OSIsoft and Rockwell Automation have collaborated for over a decade on the technology.PI System powers the FactoryTalk Historian embedded in many Rockwell Automation systems. BHP Billiton, for instance, manages millions of data tags across mines, transportation assets and production facilities to reduce variability and increase quality. PI System technology ships in approximately 1,800 Rockwell Automation Systems per year and by 2020, OSIsoft anticipates that hundreds of thousands of devices from various vendors with PI System technologies will be shipping.

“Right now fewer than 14 percent of companies have completely connected their production data to the rest of their enterprise,” said Martin Otterson, Senior Vice President of Customer Success at OSIsoft. “Our relationship with Rockwell Automation will fuel the development of products and solutions that will let more people take advantage of machine and operational data for more projects in more ways than ever before.”

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Power news this week


World's first battery turbine hybrid powers up
.World's first battery turbine hybrid powers up
Williams leads consortium to build major UK battery factory
.Williams leads consortium to build major UK battery factory
Excelsys boss retires
.Excelsys boss retires


Coating boosts lithium metal battery performance
.Coating boosts lithium metal battery performance
Researchers use paper to create lightweight energy generator
.Researchers use paper to create lightweight energy generator
AMS Technologies opens thermal design centre in Poland
.AMS Technologies opens thermal design centre in Poland


Power controller with wide input range operates up to 175°C
.Power controller with wide input range operates up to 175°C
H-bridge drivers for 2.5V motors
.H-bridge drivers for 2.5V motors
Low cost 1W and 2W AC-DC converters target the smart home and office
.Low cost 1W and 2W AC-DC converters target the smart home and office


Coilcraft: Choosing Inductors for Energy Efficient Power Applications
.Choosing Inductors for Energy Efficient Power Applications
Intersil: Putting Safety into Li-ion Battery Packs
.Putting Safety into Li-ion Battery Packs
Exar: Solving the Power-Up Challenge for SmartFusion2 SoC FPGAs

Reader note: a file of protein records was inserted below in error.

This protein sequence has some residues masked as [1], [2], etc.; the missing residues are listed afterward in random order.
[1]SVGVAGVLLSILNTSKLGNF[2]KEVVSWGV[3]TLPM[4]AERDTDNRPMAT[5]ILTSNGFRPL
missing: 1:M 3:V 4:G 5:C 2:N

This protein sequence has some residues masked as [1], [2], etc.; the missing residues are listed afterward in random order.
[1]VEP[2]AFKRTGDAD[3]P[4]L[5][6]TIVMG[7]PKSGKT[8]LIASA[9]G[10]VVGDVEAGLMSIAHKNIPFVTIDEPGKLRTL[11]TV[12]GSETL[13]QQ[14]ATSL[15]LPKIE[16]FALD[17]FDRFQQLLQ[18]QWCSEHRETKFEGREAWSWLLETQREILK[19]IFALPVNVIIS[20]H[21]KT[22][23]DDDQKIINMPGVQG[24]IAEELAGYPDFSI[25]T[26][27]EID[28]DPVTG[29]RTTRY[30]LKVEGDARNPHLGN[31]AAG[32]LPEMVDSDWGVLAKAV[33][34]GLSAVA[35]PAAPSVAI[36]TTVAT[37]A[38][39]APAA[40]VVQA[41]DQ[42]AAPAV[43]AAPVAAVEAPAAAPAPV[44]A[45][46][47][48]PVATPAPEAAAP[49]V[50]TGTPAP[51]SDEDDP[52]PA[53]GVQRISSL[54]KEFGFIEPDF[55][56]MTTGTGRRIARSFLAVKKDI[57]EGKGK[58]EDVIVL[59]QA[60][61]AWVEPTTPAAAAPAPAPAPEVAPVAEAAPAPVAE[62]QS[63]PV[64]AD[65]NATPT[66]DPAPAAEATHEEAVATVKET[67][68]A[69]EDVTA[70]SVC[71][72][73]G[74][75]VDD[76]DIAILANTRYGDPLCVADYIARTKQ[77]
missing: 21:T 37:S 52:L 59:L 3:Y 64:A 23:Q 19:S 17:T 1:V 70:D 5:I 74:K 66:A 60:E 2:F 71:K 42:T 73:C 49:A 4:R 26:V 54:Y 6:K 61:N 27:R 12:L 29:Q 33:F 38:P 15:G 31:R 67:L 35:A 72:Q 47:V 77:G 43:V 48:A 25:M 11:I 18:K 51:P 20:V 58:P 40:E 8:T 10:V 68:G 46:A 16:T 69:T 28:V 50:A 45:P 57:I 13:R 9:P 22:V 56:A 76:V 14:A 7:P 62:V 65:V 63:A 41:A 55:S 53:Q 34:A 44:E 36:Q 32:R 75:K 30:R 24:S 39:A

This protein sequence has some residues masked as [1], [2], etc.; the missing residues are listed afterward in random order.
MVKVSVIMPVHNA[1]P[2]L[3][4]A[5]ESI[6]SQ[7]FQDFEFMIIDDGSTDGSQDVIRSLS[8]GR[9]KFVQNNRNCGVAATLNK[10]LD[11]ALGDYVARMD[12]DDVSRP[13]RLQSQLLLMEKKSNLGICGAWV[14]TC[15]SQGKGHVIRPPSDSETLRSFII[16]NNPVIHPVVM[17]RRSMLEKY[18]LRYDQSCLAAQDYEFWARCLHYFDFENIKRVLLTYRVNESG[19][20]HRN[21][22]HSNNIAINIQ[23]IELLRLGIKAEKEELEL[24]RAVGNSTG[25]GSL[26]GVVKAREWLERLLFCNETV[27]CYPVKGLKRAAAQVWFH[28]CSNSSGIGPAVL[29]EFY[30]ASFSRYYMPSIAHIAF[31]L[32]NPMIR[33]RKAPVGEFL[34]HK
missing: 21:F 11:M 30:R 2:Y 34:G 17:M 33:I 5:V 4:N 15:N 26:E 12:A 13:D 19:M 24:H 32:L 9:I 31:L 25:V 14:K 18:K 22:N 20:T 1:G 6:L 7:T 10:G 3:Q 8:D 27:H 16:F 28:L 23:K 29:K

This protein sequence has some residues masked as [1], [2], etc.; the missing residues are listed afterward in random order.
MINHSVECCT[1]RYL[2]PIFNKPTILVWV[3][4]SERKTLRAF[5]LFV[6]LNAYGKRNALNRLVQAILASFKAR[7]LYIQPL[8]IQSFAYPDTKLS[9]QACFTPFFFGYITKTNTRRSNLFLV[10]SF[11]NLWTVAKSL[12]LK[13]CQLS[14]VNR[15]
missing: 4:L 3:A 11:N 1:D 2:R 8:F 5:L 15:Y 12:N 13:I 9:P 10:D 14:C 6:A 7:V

.Solving the Power-Up Challenge for SmartFusion2 SoC FPGAs

By Nick Flaherty

Thursday, April 20, 2017

Xilinx pushes dynamic reconfiguration technology

By Nick Flaherty

Being able to add new hardware to a design in the field just with a software download is one of the huge advantages of using a field programmable gate array (FPGA). Being able to do this for one element of the design without impacting on the rest - partial reconfiguration - is a key capability that has been many years coming.

Now the latest update of the Vivado design tool from leading FPGA maker Xilinx has included Partial Reconfiguration technology. This enables dynamic field updates and increased systems integration in a broad range of applications such as wired & wireless networking, test & measurement, aerospace & defense, automotive, and data centres. 

Designers can now change functionality on the fly, eliminating the need to fully reconfigure and re-establish links, dramatically enhancing the flexibility of All Programmable devices. System upgradeability & reliability are greatly enhanced by providing the ability to update feature sets in deployed systems, fix bugs, and migrate to new standards while critical functions remain active.

“The use of Partial Reconfiguration in Xilinx devices allowed us to optimize the size of the FPGA, and provide complete flexibility to maintain system connectivity while independently reconfiguring multiple ports in our design,” said Craig Palmer, senior engineering manager, Viavi Solutions.

The Partial Reconfiguration technology enables dynamic configurability by swapping portions of the design while the rest remains operational, requiring zero downtime and little impact to cost or development time.

“Partial Reconfiguration of FPGAs is a key element in Keysight’s toolbox for creating the next generation of test and measurement solutions. Partial Reconfiguration enables us to manage the ever increasing need for flexibility and complexity of test systems,” said Tom Vandeplas, senior researcherat test equipment maker Keysight Laboratories.

The Vivado Design Suite HLx Editions 2017.1 release is now available for download. Partial Reconfiguration functionality is now included at no additional cost with the Vivado HL Design Edition and HL System Edition. In-warranty users can regenerate their licenses to gain access to this feature. Partial Reconfiguration is available for Vivado WebPACK Edition at a reduced price. 

Wednesday, April 19, 2017

Researchers find flaws in RISC-V core

By Nick Flaherty

Researchers at Princeton University have found a number of significant flaws in the RISC-V open source processor core. The specification is set to come to market later this year, although some companies such as SiFive are already using it.  

The researchers, testing a technique they created for analyzing computer memory use, found over 100 errors involving incorrect orderings in the storage and retrieval of information from memory in variations of the RISC-V processor architecture. The researchers warned that, if uncorrected, the problems could cause errors in software running on RISC-V chips. Officials at the RISC-V Foundation said the errors would not affect most versions of RISC-V but would have caused problems for higher-performance systems.